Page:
One of the constant mantras here at MNB is the need for retailers to be resources for information, not just sources of product.

    So it was with some interest that we received a note from the folks at Aisle 7 – the company formerly known as HealthNotes – talking about a new kiosk application that it will release next week that will, among other things, offer H1N1/swine flu information for the coming flu season.

    At the same time, we got an press release from Respario Digital Advertising Group and Real Digital Media, saying that they are teaming up to launch something called the Pharmacy Health Network (PHN), which will be presented by Cardinal Health. The network is designed to be shown in-store, and “provide health-oriented programming designed to educate, inform and entertain customers, interspersed with sponsor and location-specific messages.”
    KC's View:
    The swine flu information won’t be the only interesting part of the new Aisle 7 edition, which should appear on more than 2,000 kiosks around the country – there also will be budget-friendly recipes, and recipe information specifically designed for people who are diabetics or require a gluten-free diet.

    But the swine flu part if particularly interesting, since it comes at a time when it seems likely that there could be yet another panic – and certainly a lot of concern – over spread of the disease.

    Worries about swine flu and how to cope with it at home and in the workplace also is likely to be a great source of content for the PHN.

    It is all about being a resource. These are good examples of how it can be done, I think.

    Published on: August 14, 2009

    Fast food chain Chipotle reportedly is partnering with the producers of “Food, Inc.,” a documentary that is highly critical on America’s industrialized food chain, to sponsor free screenings and promote the movie with brochures handed out in-store.

    The issues raised by the film Food Inc. are important and complex, and everything we do at Chipotle strives to address them," said Steve Ells, chairman/co-CEO of Chipotle. “Food With Integrity is a philosophy solidly based on a foundation of not exploiting animals."
    KC's View:
    Chipotle enjoys a unique position in the fast food business since it makes quality and sustainability central to its business value proposition, so this sort of move works for it. But I was intrigued by one commentary about the move that suggested that Chipotle is willing to concede its own imperfections and admit that it is on a journey…

    That’s an interesting point. Sometimes I think that a lot of chains are afraid of admitting that they’re not perfect but are trying to be…but that may not be the best approach. Sometimes being upfront about where one is in the journey can be an effective way of making the consumer part of the journey. If the business says, in essence, “we’re all in this together,” it can create a very different sense of loyalty that could cut both ways. And be far more enduring.

    Published on: August 14, 2009

    Value is a top priority when purchasing consumer packaged goods products, according to a new study conducted by Ipsos Marketing.

    When asked what thoughts crossed their minds when making decisions to purchase food, household and personal products on their most recent grocery shopping trip, almost two-thirds (64%) of global consumers indicated value for the money. For food product purchasing decisions, global consumers were most likely to consider value and taste, with nearly two-thirds of them citing these as decision-making factors. Following value and taste, consumers were most likely to consider the quality (55%) and expensiveness (50%) of the food product and then healthy ingredients (44%).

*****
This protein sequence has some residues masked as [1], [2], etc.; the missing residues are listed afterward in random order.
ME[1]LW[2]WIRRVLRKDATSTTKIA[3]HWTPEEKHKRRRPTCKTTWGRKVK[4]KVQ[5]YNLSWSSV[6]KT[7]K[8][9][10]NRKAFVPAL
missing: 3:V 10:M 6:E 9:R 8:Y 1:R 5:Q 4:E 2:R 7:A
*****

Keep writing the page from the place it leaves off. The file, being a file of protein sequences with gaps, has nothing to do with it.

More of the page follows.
The factors considered when making decisions to purchase household and personal products were nearly identical to those for food: nearly two-thirds of consumers considered value when making the decision to buy a household or personal product, followed by quality (54%) and expensiveness (49%). Convenience was a more important factor in household and personal product purchase decisions than in food purchase decisions (48% vs. 34%).
    KC's View:

    Published on: August 14, 2009

    • The Wall Street Journal reports that Walmart has learned some valuable lessons in its Brazil operations, including a) the importance of tailoring inventories to local shopping tastes, b) the need to build smaller stores that do not conform to its cookie-cutter traditions because of traffic issues that make large stores impractical, and c) how and why the acquisition of two local chains in Brazil made it easier for the company, which had struggled when operating only under its own banner.

    The Journal also notes that these lessons have been so well learned that the retailer is looking for ways to apply them in other markets – including the US.
    KC's View:
    To my recollection, Walmart has never made a significant retail acquisition in the US. Wonder if there could be a change coming in this policy…?

    Published on: August 14, 2009

    • Kroger Co. announced that its Dayton, Ohio-area employees have ratified a new agreement that covers 4,000 workers in 30 stores.

    “This agreement provides good, stable jobs for our associates, increases take-home pay, and provides high-quality, affordable health care. At the same time, it enables our company to remain competitive in a difficult economy with intense competition," said Geoff Covert, President of Kroger's Cincinnati/Dayton Division.

    • TNS Worldpanel reports that in the most recent quarter, Tesco saw its UK market share fall from 30.9 percent to 30.8 percent, as Walmart-owned Asda Group saw its share increase to 17 percent from 16.7 percent.